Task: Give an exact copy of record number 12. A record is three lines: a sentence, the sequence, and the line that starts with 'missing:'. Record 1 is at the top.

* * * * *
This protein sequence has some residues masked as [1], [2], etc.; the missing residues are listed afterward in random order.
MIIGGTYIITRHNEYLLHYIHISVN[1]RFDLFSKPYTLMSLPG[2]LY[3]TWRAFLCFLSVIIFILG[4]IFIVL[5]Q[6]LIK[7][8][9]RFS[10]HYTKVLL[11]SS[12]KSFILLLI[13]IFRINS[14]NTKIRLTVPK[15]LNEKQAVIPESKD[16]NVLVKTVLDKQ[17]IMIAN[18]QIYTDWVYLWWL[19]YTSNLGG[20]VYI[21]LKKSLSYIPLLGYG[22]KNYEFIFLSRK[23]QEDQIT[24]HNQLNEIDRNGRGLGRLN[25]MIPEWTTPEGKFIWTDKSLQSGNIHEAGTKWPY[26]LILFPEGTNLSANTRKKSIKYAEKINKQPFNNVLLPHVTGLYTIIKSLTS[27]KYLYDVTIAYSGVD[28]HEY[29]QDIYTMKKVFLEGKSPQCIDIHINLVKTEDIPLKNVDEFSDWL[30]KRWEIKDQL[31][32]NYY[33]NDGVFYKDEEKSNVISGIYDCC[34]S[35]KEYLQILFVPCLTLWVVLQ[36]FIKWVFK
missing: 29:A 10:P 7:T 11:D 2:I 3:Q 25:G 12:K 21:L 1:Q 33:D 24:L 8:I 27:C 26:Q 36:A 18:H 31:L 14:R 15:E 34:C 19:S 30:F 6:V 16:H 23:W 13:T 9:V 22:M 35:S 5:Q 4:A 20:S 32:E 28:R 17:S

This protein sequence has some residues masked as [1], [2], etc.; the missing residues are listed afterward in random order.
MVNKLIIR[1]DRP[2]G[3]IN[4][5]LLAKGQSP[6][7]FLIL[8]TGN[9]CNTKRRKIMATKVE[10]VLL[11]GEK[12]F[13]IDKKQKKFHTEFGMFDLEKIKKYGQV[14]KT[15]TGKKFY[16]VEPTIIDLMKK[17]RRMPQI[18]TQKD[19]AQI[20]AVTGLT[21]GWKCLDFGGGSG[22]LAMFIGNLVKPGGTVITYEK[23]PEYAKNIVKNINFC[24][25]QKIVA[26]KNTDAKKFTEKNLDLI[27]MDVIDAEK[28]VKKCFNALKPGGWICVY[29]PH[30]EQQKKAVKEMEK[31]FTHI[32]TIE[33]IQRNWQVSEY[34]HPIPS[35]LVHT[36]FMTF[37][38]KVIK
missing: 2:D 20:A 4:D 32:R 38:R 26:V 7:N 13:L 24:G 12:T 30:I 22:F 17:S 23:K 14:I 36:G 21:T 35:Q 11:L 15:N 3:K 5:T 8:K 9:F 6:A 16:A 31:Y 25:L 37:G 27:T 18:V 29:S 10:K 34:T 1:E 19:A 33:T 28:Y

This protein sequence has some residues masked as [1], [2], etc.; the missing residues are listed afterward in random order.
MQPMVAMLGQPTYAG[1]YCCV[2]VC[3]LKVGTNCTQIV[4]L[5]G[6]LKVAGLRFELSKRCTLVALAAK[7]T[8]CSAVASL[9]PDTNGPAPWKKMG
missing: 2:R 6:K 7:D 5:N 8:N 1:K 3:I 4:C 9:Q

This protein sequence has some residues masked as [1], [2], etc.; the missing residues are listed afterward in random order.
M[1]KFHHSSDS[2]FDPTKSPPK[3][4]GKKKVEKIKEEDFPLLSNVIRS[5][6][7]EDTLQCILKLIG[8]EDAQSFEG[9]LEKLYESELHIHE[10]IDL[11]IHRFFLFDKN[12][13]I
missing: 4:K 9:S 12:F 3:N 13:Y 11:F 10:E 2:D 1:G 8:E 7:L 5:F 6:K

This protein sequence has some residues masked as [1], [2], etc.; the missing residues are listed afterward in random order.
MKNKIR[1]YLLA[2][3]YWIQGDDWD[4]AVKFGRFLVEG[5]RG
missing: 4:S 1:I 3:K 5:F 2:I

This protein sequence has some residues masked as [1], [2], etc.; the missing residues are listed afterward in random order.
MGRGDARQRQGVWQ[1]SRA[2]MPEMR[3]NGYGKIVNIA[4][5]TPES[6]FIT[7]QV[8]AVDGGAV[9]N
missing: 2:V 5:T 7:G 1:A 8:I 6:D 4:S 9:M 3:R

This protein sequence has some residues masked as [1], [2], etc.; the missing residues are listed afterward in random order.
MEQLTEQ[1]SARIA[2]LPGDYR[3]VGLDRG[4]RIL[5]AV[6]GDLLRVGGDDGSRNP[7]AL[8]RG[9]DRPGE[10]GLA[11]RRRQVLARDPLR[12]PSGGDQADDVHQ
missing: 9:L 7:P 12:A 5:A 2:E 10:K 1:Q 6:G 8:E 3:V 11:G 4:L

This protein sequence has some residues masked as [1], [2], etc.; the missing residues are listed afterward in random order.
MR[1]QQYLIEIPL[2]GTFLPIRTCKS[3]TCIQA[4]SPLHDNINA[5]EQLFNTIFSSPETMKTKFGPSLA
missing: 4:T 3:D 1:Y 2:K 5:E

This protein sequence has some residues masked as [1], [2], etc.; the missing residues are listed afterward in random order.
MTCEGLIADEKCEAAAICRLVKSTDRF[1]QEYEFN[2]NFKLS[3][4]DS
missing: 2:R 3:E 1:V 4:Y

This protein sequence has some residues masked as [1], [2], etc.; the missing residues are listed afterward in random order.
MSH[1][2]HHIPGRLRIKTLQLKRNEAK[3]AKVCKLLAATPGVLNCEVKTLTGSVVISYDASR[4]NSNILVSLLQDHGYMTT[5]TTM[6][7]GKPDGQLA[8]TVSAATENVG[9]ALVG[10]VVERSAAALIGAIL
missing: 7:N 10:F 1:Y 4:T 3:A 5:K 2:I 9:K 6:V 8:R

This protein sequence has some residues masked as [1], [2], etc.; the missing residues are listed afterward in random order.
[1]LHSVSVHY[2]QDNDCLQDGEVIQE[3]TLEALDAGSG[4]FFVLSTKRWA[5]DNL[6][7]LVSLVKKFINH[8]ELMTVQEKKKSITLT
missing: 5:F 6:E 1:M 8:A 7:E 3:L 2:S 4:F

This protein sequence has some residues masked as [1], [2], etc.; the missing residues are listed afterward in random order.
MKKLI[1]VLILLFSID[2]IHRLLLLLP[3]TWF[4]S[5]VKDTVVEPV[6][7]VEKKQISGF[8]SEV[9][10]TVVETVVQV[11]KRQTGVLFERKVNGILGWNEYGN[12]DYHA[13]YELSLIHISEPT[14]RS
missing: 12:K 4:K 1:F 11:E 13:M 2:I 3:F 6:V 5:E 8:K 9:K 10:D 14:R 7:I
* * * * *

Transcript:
This protein sequence has some residues masked as [1], [2], etc.; the missing residues are listed afterward in random order.
MKKLI[1]VLILLFSID[2]IHRLLLLLP[3]TWF[4]S[5]VKDTVVEPV[6][7]VEKKQISGF[8]SEV[9][10]TVVETVVQV[11]KRQTGVLFERKVNGILGWNEYGN[12]DYHA[13]YELSLIHISEPT[14]RS
missing: 12:K 4:K 1:F 11:E 13:M 2:I 3:F 6:V 5:E 8:K 9:K 10:D 14:R 7:I